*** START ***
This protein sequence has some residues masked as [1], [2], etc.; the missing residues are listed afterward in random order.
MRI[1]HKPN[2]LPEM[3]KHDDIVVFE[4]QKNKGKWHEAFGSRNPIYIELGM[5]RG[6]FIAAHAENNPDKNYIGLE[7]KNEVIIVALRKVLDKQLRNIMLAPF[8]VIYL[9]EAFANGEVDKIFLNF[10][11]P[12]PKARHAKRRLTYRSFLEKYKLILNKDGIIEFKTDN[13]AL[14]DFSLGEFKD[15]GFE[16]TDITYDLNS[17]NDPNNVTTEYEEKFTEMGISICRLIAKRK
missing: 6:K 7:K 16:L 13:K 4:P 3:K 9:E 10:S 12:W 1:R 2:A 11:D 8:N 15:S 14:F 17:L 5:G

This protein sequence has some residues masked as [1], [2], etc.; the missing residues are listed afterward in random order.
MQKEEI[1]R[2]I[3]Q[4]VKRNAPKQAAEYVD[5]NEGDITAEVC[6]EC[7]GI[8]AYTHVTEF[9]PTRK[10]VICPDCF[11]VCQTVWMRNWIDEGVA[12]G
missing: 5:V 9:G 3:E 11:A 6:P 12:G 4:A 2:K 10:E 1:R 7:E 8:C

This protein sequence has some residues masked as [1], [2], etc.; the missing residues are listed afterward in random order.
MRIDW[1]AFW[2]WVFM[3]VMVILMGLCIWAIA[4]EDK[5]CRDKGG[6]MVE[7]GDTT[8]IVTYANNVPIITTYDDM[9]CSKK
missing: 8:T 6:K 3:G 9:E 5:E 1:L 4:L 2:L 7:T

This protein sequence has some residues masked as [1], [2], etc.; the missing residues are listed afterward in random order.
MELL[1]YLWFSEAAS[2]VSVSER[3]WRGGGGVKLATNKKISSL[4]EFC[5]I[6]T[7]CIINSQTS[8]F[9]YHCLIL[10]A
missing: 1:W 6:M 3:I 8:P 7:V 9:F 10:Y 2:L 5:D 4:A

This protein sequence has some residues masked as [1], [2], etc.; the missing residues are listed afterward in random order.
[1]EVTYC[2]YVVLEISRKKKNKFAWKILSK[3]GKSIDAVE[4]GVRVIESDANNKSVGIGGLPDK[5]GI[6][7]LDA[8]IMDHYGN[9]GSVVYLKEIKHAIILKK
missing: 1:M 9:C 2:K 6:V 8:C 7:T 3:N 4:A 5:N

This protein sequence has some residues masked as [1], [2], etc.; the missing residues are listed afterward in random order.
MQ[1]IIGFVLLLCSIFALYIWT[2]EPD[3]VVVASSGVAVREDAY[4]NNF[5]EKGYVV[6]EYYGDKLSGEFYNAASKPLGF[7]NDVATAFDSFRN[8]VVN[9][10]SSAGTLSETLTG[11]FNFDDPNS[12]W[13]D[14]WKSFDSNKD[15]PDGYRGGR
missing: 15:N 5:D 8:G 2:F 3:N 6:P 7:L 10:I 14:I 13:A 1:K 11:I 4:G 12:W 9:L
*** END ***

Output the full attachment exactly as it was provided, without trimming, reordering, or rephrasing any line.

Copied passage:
This protein sequence has some residues masked as [1], [2], etc.; the missing residues are listed afterward in random order.
MRI[1]HKPN[2]LPEM[3]KHDDIVVFE[4]QKNKGKWHEAFGSRNPIYIELGM[5]RG[6]FIAAHAENNPDKNYIGLE[7]KNEVIIVALRKVLDKQLRNIMLAPF[8]VIYL[9]EAFANGEVDKIFLNF[10][11]P[12]PKARHAKRRLTYRSFLEKYKLILNKDGIIEFKTDN[13]AL[14]DFSLGEFKD[15]GFE[16]TDITYDLNS[17]NDPNNVTTEYEEKFTEMGISICRLIAKRK
missing: 6:K 7:K 16:L 13:K 4:P 3:K 9:E 10:S 12:W 1:R 2:A 11:D 8:N 15:S 14:F 17:L 5:G

This protein sequence has some residues masked as [1], [2], etc.; the missing residues are listed afterward in random order.
MQKEEI[1]R[2]I[3]Q[4]VKRNAPKQAAEYVD[5]NEGDITAEVC[6]EC[7]GI[8]AYTHVTEF[9]PTRK[10]VICPDCF[11]VCQTVWMRNWIDEGVA[12]G
missing: 5:V 9:G 3:E 11:A 6:P 12:G 4:A 2:K 10:E 1:R 7:E 8:C

This protein sequence has some residues masked as [1], [2], etc.; the missing residues are listed afterward in random order.
MRIDW[1]AFW[2]WVFM[3]VMVILMGLCIWAIA[4]EDK[5]CRDKGG[6]MVE[7]GDTT[8]IVTYANNVPIITTYDDM[9]CSKK
missing: 8:T 6:K 3:G 9:E 5:E 1:L 4:L 2:L 7:T

This protein sequence has some residues masked as [1], [2], etc.; the missing residues are listed afterward in random order.
MELL[1]YLWFSEAAS[2]VSVSER[3]WRGGGGVKLATNKKISSL[4]EFC[5]I[6]T[7]CIINSQTS[8]F[9]YHCLIL[10]A
missing: 1:W 6:M 3:I 8:P 7:V 9:F 10:Y 2:L 5:D 4:A

This protein sequence has some residues masked as [1], [2], etc.; the missing residues are listed afterward in random order.
[1]EVTYC[2]YVVLEISRKKKNKFAWKILSK[3]GKSIDAVE[4]GVRVIESDANNKSVGIGGLPDK[5]GI[6][7]LDA[8]IMDHYGN[9]GSVVYLKEIKHAIILKK
missing: 1:M 9:C 2:K 6:V 8:C 7:T 3:N 4:A 5:N

This protein sequence has some residues masked as [1], [2], etc.; the missing residues are listed afterward in random order.
MQ[1]IIGFVLLLCSIFALYIWT[2]EPD[3]VVVASSGVAVREDAY[4]NNF[5]EKGYVV[6]EYYGDKLSGEFYNAASKPLGF[7]NDVATAFDSFRN[8]VVN[9][10]SSAGTLSETLTG[11]FNFDDPNS[12]W[13]D[14]WKSFDSNKD[15]PDGYRGGR
missing: 15:N 5:D 8:G 2:F 3:N 6:P 7:L 10:I 14:I 13:A 1:K 11:I 4:G 12:W 9:L